OVER the last few months, the controversy on and around Miya poetry has received an overwhelming response from readers, poets, critics, public intellectuals and online trolls. The controversy about this new genre of poetry led to the filing of four police complaints in different parts of Assam, which was followed by an outpouring in favour of the poets, poetry and the causes they spoke about. Most important is the support and curiosity from the mainstream Assamese community, whom the bullies wanted to incite against Miya poets. People from the mainstream Assamese communities organised Miya poetry reading and discussion sessions, invited Miya poets to recite and speak while they were hiding from police. However, those in the opposition responded with more virtuosity, sometimes with death and rape threats to the poets.
Miya poetry as a genre started in 2016. But much before that, one night, most probably in the late summer of 2015, I met Shalim M Hussain, one of the finest poets and translators from the region. We were discussing the issues faced by our community, ranging from floods and erosion to identity-based violence, discrimination, oppression and violation of human rights in the process of citizenship contestation and determination. Through the discussion, we resolved to use various art forms to create awareness among the communities.
That night on the terrace of Shalim’s apartment in New Delhi’s Zakir Nagar, we translated Bob Dylan’s Blowin’ in the wind to the Miya dialect, reflecting the suffering and agony of our community. Soon after, Shalim translated Gil Scott Heron’s The revolution will not be televised and recited it. He also helped translate a Bengali song on water, sanitation and hygiene to Miya and we started using it in our campaign for development in char (river island) areas.
We call ourselves the first generation of progressive and professional social workers, civil rights activists, and writers who have pledged to use the Indian Constitution to defend our rights. We use a number of secular and democratic campaign tools to amplify our voice; poetry, especially performance poetry, is one of them.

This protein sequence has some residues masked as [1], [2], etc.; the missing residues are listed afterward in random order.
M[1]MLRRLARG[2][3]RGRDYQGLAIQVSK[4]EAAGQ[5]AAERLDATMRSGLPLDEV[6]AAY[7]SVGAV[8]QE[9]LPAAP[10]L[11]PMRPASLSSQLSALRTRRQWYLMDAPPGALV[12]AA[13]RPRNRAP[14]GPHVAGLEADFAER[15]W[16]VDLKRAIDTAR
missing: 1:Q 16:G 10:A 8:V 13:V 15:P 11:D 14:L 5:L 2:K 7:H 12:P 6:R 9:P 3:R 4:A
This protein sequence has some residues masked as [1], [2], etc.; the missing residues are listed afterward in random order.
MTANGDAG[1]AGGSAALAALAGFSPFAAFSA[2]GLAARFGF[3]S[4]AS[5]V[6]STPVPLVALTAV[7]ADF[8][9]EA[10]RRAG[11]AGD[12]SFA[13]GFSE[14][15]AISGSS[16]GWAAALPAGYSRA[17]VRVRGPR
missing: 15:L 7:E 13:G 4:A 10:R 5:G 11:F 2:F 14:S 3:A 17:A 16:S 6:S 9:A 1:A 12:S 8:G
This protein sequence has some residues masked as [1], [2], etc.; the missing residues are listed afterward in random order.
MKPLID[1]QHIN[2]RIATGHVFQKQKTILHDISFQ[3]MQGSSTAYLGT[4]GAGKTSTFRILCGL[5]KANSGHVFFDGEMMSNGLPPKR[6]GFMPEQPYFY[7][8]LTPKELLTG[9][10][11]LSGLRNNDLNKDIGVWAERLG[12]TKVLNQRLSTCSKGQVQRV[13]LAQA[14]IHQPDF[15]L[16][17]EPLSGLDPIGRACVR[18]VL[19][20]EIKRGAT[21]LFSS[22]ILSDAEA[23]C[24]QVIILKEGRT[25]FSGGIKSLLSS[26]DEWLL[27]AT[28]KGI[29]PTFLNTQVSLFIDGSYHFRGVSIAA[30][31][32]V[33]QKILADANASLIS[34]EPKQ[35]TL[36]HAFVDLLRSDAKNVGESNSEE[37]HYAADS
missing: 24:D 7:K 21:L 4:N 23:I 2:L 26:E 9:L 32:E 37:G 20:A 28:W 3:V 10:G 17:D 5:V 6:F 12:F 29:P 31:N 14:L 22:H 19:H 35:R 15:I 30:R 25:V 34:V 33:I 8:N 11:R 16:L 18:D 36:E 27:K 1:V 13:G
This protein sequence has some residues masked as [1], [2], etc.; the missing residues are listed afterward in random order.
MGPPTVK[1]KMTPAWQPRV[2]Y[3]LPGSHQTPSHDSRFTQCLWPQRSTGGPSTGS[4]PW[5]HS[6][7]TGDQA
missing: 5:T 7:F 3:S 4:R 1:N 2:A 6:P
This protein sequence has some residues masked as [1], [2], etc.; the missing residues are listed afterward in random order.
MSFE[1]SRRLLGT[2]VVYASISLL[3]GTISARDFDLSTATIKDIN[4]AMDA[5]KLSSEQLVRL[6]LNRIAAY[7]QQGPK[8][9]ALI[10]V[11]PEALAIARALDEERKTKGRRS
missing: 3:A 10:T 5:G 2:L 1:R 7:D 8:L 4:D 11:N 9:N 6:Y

In the meantime, the preparation of the National Register of Citizens (NRC) was underway. People from our community hoped the NRC would be a panacea to all our problems. Hundreds and thousands of educated youths volunteered to make the NRC project acceptable among the community and help the poorly lettered collect documents and file their application forms. The NRC authority had already made the legacy data (digitised government records of 1951 NRC and subsequent electoral rolls till 1971) available for the general people. A large number of people of our community, who have been constantly displaced because of annual floods and erosion, ethnic conflicts and forceful eviction by government over the last several decades, had hardly any access to these invaluable documents.
In the last week of April 2016, Dr Hafiz Ahmed, president of Char Chapori Sahitya Parishad and a strong propagator of Assamese language and literature among our community, wrote a poem in English and posted it on Facebook: “Write/ Write Down/ I am a Miya/ My serial number in the NRC is 200543/ I have two children/ Another is coming/ Next summer/ Will you hate him/ As you hate me?…”
This poem went viral and other young poets started responding to him through poems. The young poets also started reclaiming “Miya”, a slur used against us, as our identity with pride. This chain of Facebook posts continued for days, reiterating the violence, suffering and humiliation expressed by our community.
As time passed, more poets wrote in various languages and dialects, including many Miya dialects. The nomenclature ‘Miya Poetry’ got generated organically but the poets and their associates have been inspired by the Negritude and Black Arts movements, and queer, feminist and Dalit literary movements, where the oppressed have reclaimed the identity which was used to dehumanise them.
The trend transcended our community. Poets from the mainstream Assamese community also wrote several poems in solidarity with the Miya poets while some regretted not being poets. Gradually, this became a full-fledged poetry movement and got recognised by other poets, critics and commentators. The quality and soul of these poems are so universal that they started finding prominence on reputed platforms.
For the first time in the history of our community, we had started telling our own stories and reclaiming the Miya identity to fight against our harassers who were dehumanising us with the same word. They accused us of portraying the whole Assamese society as xenophobic. The fact is we have just analysed our conditions. Forget generalising the Assamese society as ‘xenophobic’, no Miya poet has ever used the term ‘xenophobic’ nor any of its variants. The guilt complex of our accusers is so profound that they don’t have the patience to examine why we wrote the poems.
Another accusation against us is of weakening the Assamese language when most of our poems are written in Assamese language and a few in Miya dialects. We fail to understand how writing Miya poetry in Assamese could weaken Assamese?
Anyway, the controversy is now dying down gradually, Miya poetry is getting much wider readership and the Miya poets and their associates (like me) have learnt new skills: how to remain calm while facing threats of all sorts, coordinated online bullying, and the anxiety of their loved ones, and to continue to write, promote poetry.
Azad is an Assam-based researcher. Translated from Assamese by him